For the uninitiated, Kochiyama’s life story is documented beautifully in an inspiring political biography by Diane C. Fujino entitled, Heartbeat of Struggle: The Revolutionary Life of Yuri Kochiyama.

Reading Kochiyama’s biography is an act of remembering that’s good for the soul. It reminds us that during WWII, without trial and without evidence of wrong-doing, …

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The National “Conversation” Brad Paisley Would Like Us To Have About How He’s Not A Racist

Country singer Brad Paisley wants to have a national conversation on race. Paisley began that “conversation” with his single Accidental Racist, a painfully tortured defense against accusations of racism brought against him for wearing a rebel flag.

The rebel flag, I remind you, is a symbol of white supremacy, raised by the rebel army in defense of slavery, and then brought back after the war by the Ku Klux Klan as a symbol of resistance to Reconstruction.

The song includes a performance by rapper LL Cool Jay who provides the counterpoint in the conversation. He asks, among other things, that …

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Why Immigrant Rights are Human Rights

A few years ago, a former Mayor of Portland, Oregon asked me the question “why are immigrant rights human rights?” I responded with a clumsy jumble of words having something to do with the United Nations and about ten other things adding up to a total of about 11 too many ideas all poorly articulated.

5 minutes after leaving his office the answer I wish I’d given came to me. I ran it over in my head all the way home. It went something like this:

The Universal Declaration of Human Rights was written in 1948, three years after the …

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Constructing Race: Pew Center Report On Asians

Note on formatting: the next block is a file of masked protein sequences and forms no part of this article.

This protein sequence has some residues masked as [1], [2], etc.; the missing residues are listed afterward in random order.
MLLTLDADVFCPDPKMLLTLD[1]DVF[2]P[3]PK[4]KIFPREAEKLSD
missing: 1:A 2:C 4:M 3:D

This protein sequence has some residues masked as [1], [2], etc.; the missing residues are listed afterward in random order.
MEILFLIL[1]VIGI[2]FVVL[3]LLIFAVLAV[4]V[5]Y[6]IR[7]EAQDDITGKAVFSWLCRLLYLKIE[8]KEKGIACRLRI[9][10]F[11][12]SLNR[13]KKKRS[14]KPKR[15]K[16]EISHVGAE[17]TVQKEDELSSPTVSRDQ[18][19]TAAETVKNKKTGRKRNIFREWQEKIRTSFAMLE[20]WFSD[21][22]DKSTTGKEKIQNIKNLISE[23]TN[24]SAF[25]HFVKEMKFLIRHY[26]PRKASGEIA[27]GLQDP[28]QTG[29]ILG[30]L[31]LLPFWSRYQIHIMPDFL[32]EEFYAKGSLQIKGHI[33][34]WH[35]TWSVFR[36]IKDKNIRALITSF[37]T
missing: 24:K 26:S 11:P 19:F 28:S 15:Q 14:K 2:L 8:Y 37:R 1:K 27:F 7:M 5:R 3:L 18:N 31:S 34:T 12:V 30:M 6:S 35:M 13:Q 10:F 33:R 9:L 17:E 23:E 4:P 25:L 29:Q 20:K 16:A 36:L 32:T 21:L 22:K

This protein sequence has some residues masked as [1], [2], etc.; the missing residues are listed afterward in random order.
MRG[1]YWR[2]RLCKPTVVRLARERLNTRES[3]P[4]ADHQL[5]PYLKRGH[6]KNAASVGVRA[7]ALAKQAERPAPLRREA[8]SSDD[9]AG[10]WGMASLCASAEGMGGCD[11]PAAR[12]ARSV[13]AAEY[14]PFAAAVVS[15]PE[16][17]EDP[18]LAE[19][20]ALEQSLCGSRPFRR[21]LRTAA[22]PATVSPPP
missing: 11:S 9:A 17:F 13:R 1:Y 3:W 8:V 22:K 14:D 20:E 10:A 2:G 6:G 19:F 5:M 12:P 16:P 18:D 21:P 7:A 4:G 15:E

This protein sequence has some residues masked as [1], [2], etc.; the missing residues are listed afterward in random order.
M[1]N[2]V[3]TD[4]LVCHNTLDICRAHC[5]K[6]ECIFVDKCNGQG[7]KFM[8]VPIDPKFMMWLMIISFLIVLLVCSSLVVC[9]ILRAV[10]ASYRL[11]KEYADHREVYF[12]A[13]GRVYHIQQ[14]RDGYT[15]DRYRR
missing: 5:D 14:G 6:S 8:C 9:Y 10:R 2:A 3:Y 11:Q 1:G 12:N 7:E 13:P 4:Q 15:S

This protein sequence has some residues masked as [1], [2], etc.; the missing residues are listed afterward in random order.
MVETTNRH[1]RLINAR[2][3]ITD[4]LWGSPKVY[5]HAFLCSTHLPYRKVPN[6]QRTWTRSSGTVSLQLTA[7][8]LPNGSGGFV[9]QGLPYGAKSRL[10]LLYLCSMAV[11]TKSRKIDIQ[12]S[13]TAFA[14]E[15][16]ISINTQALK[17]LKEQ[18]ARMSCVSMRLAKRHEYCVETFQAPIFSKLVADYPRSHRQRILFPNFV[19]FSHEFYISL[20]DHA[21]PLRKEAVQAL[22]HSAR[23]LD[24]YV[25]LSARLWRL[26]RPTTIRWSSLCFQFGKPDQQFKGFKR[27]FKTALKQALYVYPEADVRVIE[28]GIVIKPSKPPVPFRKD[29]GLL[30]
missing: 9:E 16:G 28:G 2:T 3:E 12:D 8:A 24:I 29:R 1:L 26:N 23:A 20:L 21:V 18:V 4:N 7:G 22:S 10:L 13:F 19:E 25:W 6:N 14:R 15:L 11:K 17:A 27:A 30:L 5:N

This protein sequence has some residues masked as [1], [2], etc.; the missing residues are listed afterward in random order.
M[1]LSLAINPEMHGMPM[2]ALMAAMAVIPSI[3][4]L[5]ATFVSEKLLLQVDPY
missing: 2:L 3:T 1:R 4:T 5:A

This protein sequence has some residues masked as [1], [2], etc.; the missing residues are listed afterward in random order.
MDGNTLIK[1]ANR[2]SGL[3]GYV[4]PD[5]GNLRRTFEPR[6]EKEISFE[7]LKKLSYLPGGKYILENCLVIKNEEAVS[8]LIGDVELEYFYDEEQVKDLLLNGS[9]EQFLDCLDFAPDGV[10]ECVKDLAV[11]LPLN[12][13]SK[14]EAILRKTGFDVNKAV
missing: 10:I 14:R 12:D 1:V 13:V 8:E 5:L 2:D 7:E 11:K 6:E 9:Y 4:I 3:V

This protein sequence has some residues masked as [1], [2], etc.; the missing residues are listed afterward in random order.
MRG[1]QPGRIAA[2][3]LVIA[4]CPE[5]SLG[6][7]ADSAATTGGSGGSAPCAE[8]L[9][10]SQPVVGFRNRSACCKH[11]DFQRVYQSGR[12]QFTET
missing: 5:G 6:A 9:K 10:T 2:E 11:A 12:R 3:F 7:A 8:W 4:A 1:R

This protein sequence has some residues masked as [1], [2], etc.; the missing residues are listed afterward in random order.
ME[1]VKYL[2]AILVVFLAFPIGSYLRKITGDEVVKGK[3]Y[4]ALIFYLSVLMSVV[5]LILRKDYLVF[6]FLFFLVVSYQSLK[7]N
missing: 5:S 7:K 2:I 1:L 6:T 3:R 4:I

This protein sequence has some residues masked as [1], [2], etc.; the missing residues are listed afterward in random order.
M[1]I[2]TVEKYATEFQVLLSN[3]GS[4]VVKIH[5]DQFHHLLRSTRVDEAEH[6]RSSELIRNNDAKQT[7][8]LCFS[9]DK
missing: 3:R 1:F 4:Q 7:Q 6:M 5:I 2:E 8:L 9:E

The June 19 release of the Pew Research Center report, The Rise of Asian Americans is generating buzz that is, frankly, giving me a headache.

The report summary opens with the following:

Asian Americans are the highest-income, best-educated and fastest-growing racial group in the United States. They are more satisfied than the general public with their lives, finances and the direction of the country, and they place more value than other Americans do on marriage, parenthood, hard work and career success….

Asian Americans trace their roots to any of dozens of countries in the Far East, Southeast Asia and the …

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The Privilege Game

In the classic book, Faces At The Bottom Of The Well:  The Permanence of Racism, legal scholar Derrick Bell put forth this proposition: “Black people will never gain full equality in this country. Even those herculean efforts we hail as successful will produce no more than temporary ‘peaks of progress,’ short-lived victories that slide into irrelevance as racial patterns adapt in ways that maintain white dominance. This is a hard-to-accept fact that all history verifies. We must acknowledge it, not as a sign of submission, but as an act of ultimate defiance.”

I consider Derrick Bell a racial justice …